Fresh & Healthy: Dried Beans & Lentils

Legumes, including beans and lentils, have been part of the human diet for many thousands of years. And all over the globe, too—from ancient Egypt to Gaul to early Aztec and Incan cultures. They’re among the world’s oldest, most widely consumed food crops.

No wonder: They’re simple to cook. Legumes are easy to grow, and they replenish the soil (so they’re environmentally friendly). Seeds have traveled along with human migration since the beginning of agrarian societies.

More to our point: They’re incredibly tasty and useful in all kinds of dishes.

While it’s easy to find prepared, canned beans and chickpeas, it’s really not hard (and certainly cheaper) to cook dried legumes from scratch. Lentils, even simpler. We’ll show you how.

Beans & Legumes: Nutrition Info

Packed with healthy fiber, protein and other nutrients—with a relatively light calorie load—legumes are something of a superfood. A 1/2-cup serving of cooked dried beans has 120 calories, 8g of fiber and 8g of protein, plus potassium, folic acid, iron and antioxidants. Chickpeas have 120 calories 6g of fiber and 7.5g of protein per 1/2 cup. Their legume cousin, the lentil, has a similar nutrition profile: 115 calories per 1/2 cup, 8g of fiber, 9g of protein, plus potassium, folic acid and iron.

These little nuggets of deliciousness contain both insoluble and soluble fiber; the former improves digestive tract health, while the latter binds to sugars, fats and cholesterol in food and keeps them out of the bloodstream. And high-fiber foods make us feel fuller, longer—that increased satiety helps us eat less, and less often. Bonus.

Different Types of Beans & Legumes

This is the glory of the bean: There are so. many. varieties. You may be familiar with basic types like Great Northern or Pinto, but there are so many different kinds with interesting names: Scarlet Runner. Christmas Lima. Good Mother Stallard.

Lentils are somewhat less varied, but still interesting: varieties range from tiny French Black lentils to green ones to pretty red ones (these are commonly split in half).

No matter what you cook, the fresher the dried legumes are, the quicker they’ll cook. Dried beans, chickpeas and lentils will keep in a cool, dark place, for up to two years, but they are best cooked within a year of harvest.

Find really fresh dried beans in the late fall at local farmers’ markets. Jungle Jim’s stores in Eastgate and Fairfield carry a wide range of types, sold in bulk quantities. Both Madison’s and Dean’s Mediterranean Market at Findlay Market have lots of kinds of beans and lentils. Or check out RanchoGordo.com, an excellent mail-order source for heirloom beans.

How to Cook Beans & Legumes

Couldn’t be easier. Let’s start with lentils, which cook more quickly.

To cook one cup of black or green lentils: 
  1. Rinse the lentils in a colander under running water and pick out any debris (husks, small stones or other matter that creeps in during harvest).
  2. Place lentils in a medium saucepan and cover with three cups water. Do not add salt before cooking.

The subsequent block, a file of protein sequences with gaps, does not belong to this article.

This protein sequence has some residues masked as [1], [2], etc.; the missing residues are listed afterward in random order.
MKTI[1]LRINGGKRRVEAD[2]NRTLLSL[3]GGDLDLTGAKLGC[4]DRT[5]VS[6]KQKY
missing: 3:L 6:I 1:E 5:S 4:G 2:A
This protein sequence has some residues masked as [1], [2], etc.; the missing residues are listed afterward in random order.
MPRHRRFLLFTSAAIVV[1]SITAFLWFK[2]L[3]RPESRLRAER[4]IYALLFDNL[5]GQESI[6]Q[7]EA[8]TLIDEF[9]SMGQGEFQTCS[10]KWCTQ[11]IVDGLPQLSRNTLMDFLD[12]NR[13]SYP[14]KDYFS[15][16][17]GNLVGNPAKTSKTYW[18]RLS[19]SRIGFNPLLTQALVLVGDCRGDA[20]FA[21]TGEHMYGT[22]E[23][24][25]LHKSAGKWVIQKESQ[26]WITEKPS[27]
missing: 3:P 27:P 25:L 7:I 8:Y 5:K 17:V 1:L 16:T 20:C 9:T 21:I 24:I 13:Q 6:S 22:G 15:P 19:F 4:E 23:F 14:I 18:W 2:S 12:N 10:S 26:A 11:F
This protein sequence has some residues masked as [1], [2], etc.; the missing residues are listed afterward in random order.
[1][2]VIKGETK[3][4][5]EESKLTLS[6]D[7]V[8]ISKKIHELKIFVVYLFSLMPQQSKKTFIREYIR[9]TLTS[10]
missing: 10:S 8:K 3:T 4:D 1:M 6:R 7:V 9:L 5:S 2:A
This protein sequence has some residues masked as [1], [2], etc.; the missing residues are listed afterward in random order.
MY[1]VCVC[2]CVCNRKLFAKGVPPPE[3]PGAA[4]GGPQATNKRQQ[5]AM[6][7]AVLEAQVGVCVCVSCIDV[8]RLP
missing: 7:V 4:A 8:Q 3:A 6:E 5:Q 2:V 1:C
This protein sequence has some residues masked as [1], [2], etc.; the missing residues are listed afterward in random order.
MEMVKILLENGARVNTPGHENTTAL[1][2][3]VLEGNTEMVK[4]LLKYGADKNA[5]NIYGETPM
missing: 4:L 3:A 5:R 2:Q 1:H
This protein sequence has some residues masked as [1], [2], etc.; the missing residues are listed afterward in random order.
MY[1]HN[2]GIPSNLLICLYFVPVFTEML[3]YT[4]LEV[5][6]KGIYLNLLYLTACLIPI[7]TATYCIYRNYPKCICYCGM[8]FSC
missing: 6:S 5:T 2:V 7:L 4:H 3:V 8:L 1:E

3. Bring to a boil, then reduce heat to simmer, cover and cook until lentils are just tender, about 15 minutes. 
  4. Drain and rinse under cold water to stop cooking.
  5. Add salt to taste.
  6. One cup of dried lentils = two cups cooked.
If you’re cooking split lentils (red ones are commonly split), they’ll take just five to seven minutes.

To cook one cup of dried beans: 
  1. Rinse the beans in a colander under running water and pick out any debris.
  2. Soak: If you have time, place the beans in a large bowl, cover with about three inches of water. Let soak one hour if you’re pressed for time, or overnight. If you don’t have time to soak the beans, don’t worry; they’ll just take a bit longer to cook. 
  3. Drain beans and transfer to a stock pot. Cover with water or broth by two inches. Add a generous pinch of salt. You can also add ground pepper, fresh herb sprigs or dried herbs. I especially like Colonel De’s Gourmet Herbs & Spices Kentucky Bean Soup Mix as a seasoning for a pot of beans (find it online or at their Findlay Market or Fort Thomas, KY, location)
  4. Bring to a strong boil and cook about five minutes, the lower heat to simmer and cook until beans are tender all the way through but not mushy. 
  5. Cooking time varies depending on the type of bean, how fresh they are and whether they’ve been soaked — very fresh, soaked small beans may take 45 minutes; unsoaked, larger, older beans may take three hours. 
  6. Drain and rinse under cold water to stop cooking. 
  7. One cup of dried beans (1/2 pound) = three cups cooked.
Cooked beans and lentils can be stored in the freezer for up to six months, so make a big batch and freeze portions for later use.

How to Use Dried Beans & Lentils

Oh my gosh … how can you not use them? So many delicious uses! In soup, of course, like this Golden Spiced Lentil Soup or Pasta e Fagioli (Pasta Fazool) Soup. Cooked beans or lentils, with some sautéed onion and carrot mixed in, make a terrific side dish for grilled chicken or fish. I love making a simple salad with cooked beans, halved cherry tomatoes, garlic, lemon juice and olive oil. 

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​Bryn Mooth is the author of the Findlay Market Cookbook, the editor of Edible Ohio Valley  magazine, and she also publishes a website called writes4food.com. She loves cooking tasty and uncomplicated dishes, cultivating a small vegetable garden and shopping at the Tristate area's many local farmers markets. Saturday mornings, you'll find Bryn at Findlay Market bright and early, doing much of her grocery shopping for the week. She's pleased to be partnering with Healthspirations to share her recipes, how-tos and information about eating healthfully in Cincinnati!